At this very moment 76 years ago, the Battle of Britain raged overhead in the skies of Southern England. The 10th of July is often considered the start date, with the Luftwaffe first focusing on attacking shipping, before moving on to Britain’s airfields, factories, and eventually residential areas. The Germans’ objective was to wipe out the RAF to gain air superiority and to pummel the populace in to submission, potentially making a seaborne invasion possible.
As Winston Churchill famously said, “never in the field of human conflict was so much owed by so many to so few”, and so it was down to ‘the Few’ of the RAF to take on the might of the Lufwaffe and put a stop to any plans of invasion.
At the RAF’s disposal was the iconic Spitfire, very much a product of Southampton. Despite the fact there were more Hurricanes in operation, and more Hurricanes shot down enemy aircraft, pilots always seemed to prefer the Spitfire and it is the Spitfire that has captured the hearts and minds of people since.
The Spitfire was designed by Southampton resident R. J. Mitchell at the Supermarine factory in Woolston, and its prototype model, known as K5054, made its maiden flight on the 5th of March 1936 at Eastleigh Aerodrome, which is now Southampton Airport. The test pilot, Joseph Summers, landed the prototype after its eight minute flight and told the engineers “don’t touch anything”, meaning it was absolutely perfect. Despite this, Supermarine made many improvements and the Mk.1 eventually went in to production at Woolston. Sadly, R. J. Mitchell died in 1937 and was buried at South Stoneham Cemetery, he left a legacy that would help change the tide of a war that he would not live to see.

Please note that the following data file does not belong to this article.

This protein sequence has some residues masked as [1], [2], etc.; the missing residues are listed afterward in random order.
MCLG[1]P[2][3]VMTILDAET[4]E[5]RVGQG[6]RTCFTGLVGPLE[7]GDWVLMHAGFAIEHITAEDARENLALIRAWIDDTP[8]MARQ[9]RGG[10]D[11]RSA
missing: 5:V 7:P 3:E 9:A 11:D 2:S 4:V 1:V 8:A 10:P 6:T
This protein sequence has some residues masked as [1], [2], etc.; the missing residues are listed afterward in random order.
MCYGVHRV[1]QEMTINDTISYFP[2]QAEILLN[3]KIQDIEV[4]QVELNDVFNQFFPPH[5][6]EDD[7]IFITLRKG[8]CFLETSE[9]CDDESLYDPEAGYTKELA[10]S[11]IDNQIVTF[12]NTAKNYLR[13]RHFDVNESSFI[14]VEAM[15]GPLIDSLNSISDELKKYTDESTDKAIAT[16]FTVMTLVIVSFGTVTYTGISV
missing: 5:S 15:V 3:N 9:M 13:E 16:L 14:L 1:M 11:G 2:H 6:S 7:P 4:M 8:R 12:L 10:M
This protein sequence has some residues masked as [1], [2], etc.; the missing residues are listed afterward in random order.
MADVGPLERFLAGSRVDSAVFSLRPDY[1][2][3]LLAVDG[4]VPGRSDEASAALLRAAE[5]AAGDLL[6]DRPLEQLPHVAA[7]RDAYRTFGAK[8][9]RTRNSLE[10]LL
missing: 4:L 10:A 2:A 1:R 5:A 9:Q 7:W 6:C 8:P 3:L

The Supermarine factory at Woolston began churning out Spitfire after Spitfire but it became apparent the factory there could not keep up with the demand, and so work was subcontracted out to other factories across England.
In August and September of 1940 the Luftwaffe made a concerted effort to wipe the Woolston and Itchen factories off the face of the earth, thus hampering Spitfire production, and they eventually succeeded. Tragically, over 100 workers lost their lives, with so many more injured. With Blitz spirit in full flow, Southampton did not give up. Spitfire production moved to other places spread out all over the town, including Hendy’s garage, a tram depot, and a laundry building among other places. Around 8000 Spitfires were built this way, with different parts being manufactured at different places across the town by the men and women of Southampton.
The airfield in Hamble was designated as a repair centre for the aircraft, and over the course of the war over 5000 were repaired here. My granddad was once strafed by machine gun fire from a Luftwaffe fighter as it came in to attack Hamble airfield!
Southampton continued to build and repair Spitfires for the war effort, eventually over 22,000 were produced.
In the air, the pilots loved the Spitfire. It was a delight to fly and fit like a glove. I read an anecdote whereby an RAF pilot went to a hospital to visit a German pilot who he had shot down. The German shook the Englishman’s hand, and said it was an honour to meet the Spitfire pilot who had got the better of him. “No, no, I wasn’t flying a Spitfire, I was flying a Hurricane”, the RAF man said. Well, the German wasn’t having any of it. They argued for a while, but the German eventually conceded that yes, he had indeed been shot down by a Hurricane. The Hurricane was a great machine too, but he was disappointed. He didn’t mind being shot down by the Spitfire, there was no shame in that… But a Hurricane?! He didn’t like it. The German then made the RAF pilot promise that, if he ever bumped in to any of his Luftwaffe comrades, he tell them that he was shot down by a Spitfire, not a Hurricane. I think is a nice testament to the Spitfire’s reputation, and to the people of Southampton who designed it, built it, and kept it flying.